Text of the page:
Harlem Nights marked Pryor’s return to another rare subdued mannerism. Speaking in a hush tone and looking genuinely distressed about being run out of town, it seemed as if Sugar Ray was giving up without a fight. He often tries to help Quick understand their humble place in the world of after-hours entertainment. Pryor’s toning down the Sugar Ray character wasn’t scripted as such, and Pryor believed his performance was was the result of being bothered with a recent Multiple Sclerosis diagnosis, which he kept to himself at the time. But it also reflected an unexpected rift between Murphy and Pryor. In his autobiography, Pryor Convictions and Other Life Sentences (1997), he confessed to have: “… never connected with Eddie. People talked about how my work had influenced Eddie, and perhaps it did. But I always thought Eddie’s comedy was mean. I used to say, “Eddie, be a little nice” and that would piss him off… I finished [filming Harlem Nights] thinking that Eddie didn’t like me.”

Pryor had a much easier time on set with Redd Foxx. He was another comedy great, a generation older than Pryor, who gave him one of his first breaks at a standup club he owned in Los Angeles. Foxx was the film’s truly comic relief, playing Bennie Wilson, a shortsighted croupier who’s too embarrassed to put on his glasses. Before Harlem Nights, the closest Pryor and Foxx got to appearing together was featuring on comedy compilations released by Laff Records. A sincere bond is sensed when the two face each other on camera, teasing one another like only dear old friends do.

The characters in Harlem Nights aren’t as tough as expected from people engaged in semi-legal (at best) activities. Quick’s first and ugliest fight is against Vera, Club Sugar Ray’s Madam. Frighteningly portrayed by gospel singer Della Reese, she doesn’t take lightly any accusations of stealing and encourages Quick to give her his best shot. Arsenio Hall, in an over the top cameo, is the only one who is truly gun crazy and looking for blood. The soundtrack by jazz legend Herbie Hancock had, surprisingly, added cartoonish elements to the few chases and punch lines thrown in.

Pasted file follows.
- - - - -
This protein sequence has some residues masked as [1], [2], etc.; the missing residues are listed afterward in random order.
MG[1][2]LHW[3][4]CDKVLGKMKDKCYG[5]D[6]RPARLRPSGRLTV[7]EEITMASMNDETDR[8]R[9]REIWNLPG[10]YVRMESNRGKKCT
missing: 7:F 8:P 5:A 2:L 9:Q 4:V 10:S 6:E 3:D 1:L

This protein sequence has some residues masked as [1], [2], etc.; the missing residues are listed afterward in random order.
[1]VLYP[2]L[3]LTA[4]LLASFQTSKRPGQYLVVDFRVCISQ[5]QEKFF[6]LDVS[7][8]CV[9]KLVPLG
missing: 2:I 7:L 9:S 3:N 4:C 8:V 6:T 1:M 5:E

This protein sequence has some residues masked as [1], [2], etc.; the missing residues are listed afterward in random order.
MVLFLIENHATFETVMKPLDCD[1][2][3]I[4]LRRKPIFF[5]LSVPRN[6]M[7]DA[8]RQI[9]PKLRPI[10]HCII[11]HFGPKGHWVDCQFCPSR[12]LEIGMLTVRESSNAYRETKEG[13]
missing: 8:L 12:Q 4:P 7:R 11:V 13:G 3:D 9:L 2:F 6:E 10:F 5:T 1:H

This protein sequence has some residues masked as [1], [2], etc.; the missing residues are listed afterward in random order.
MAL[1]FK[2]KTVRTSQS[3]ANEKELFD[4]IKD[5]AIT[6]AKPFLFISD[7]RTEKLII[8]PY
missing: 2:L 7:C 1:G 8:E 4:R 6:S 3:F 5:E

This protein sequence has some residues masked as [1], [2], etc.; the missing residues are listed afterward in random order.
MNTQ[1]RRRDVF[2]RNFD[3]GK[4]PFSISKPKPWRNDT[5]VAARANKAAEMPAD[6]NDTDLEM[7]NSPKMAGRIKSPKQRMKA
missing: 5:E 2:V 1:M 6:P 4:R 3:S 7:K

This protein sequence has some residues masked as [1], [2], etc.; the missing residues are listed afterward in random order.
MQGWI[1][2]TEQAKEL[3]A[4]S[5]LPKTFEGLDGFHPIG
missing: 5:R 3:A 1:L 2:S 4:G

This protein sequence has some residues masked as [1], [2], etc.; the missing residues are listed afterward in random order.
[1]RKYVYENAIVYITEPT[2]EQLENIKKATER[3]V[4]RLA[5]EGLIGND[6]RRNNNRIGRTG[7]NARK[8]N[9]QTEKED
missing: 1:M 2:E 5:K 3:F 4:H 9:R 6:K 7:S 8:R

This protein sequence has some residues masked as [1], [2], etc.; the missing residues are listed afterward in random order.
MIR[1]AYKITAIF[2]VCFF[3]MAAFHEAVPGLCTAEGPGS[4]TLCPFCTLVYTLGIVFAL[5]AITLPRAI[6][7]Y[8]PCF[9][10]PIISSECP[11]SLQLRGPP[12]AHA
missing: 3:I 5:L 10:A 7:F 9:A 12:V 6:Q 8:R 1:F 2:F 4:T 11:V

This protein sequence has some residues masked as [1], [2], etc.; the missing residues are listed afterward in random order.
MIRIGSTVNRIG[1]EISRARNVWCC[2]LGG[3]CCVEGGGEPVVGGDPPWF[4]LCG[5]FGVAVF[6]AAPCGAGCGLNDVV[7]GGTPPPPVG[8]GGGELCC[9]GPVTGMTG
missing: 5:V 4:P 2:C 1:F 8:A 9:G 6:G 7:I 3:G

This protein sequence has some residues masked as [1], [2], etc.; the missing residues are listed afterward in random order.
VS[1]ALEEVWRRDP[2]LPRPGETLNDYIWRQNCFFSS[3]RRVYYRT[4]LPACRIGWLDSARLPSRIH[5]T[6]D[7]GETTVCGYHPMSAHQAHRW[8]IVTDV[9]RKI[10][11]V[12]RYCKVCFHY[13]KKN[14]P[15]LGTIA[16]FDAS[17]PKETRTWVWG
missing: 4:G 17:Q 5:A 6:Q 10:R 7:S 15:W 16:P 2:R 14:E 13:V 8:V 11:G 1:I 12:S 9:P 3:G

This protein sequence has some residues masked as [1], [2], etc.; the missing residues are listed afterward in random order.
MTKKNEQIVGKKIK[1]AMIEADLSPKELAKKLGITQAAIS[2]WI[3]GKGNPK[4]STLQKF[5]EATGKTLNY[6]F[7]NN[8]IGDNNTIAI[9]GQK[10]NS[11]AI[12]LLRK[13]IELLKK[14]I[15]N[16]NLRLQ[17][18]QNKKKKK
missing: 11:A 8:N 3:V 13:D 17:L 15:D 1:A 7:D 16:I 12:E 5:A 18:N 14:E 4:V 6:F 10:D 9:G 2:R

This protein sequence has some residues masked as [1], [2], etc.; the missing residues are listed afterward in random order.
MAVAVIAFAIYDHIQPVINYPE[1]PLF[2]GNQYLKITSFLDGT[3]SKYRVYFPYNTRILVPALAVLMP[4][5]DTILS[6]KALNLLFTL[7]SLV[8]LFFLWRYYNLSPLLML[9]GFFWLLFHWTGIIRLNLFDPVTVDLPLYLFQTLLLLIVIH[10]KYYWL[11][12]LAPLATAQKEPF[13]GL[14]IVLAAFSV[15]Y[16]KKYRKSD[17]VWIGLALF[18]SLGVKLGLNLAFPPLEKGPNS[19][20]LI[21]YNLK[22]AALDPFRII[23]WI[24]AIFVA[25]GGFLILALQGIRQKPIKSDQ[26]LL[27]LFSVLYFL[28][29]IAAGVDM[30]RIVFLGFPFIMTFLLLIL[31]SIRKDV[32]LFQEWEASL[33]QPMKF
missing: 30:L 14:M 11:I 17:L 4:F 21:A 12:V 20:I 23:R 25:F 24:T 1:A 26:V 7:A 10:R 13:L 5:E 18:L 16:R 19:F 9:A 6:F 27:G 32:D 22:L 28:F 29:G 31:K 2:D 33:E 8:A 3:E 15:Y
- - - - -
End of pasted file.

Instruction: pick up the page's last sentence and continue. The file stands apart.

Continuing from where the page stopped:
Harlem Nights is hardly violent, but does offer glimpses of racial tension. Danny Aiello, as a crooked policeman looking for his share, doesn’t seem bashful to admit “Colored guys with guns make me nervous” or how much he is bothered by seeing “… you guys with the fancy suits and cars and nice houses and I’m living in a fucking hovel.” Also, a match between the local hero, a black boxing champion and an Irish contender indicates one of the undeniable forces behind sports in America and is also pivotal in Sugar Ray’s eventual grand exit plan.

The film disappointed many who saw great promise in it as an ode to Harlem’s heyday and the critics disdained it. A loose and nasty script combined with untrained directing skills made the film a baffling mixture of genres, never excelling in either comedy or action-drama. Yet, in some aspects, the outcome was fair enough. It did very well at the box office, grossing three times its $30 million budget. Plenty was expected, with Pryor saying of the pre-production: “The potential had guys in Hollywood putting money down on new Porsches and vacation homes.” For its costume design, the film earned an Academy Award nomination, but was helpless against that year’s winning outfits in Kenneth Branagh’s adaptation of Henry V.

A decisively satisfying result might have been achieved had Murphy acted simply as a director or producer. There couldn’t have been any greater tribute in leaving the entire screen time to the “Original Gangsters” trio of Pryor, Foxx and Reese. Focusing on those show-biz veterans, who honestly knew and loved each other for ages, would have shown what it really means to bid farewell to an era. Despite Harlem Nights’ faults and the mess in Club Sugar Ray’s, at least they checked their egos at the door.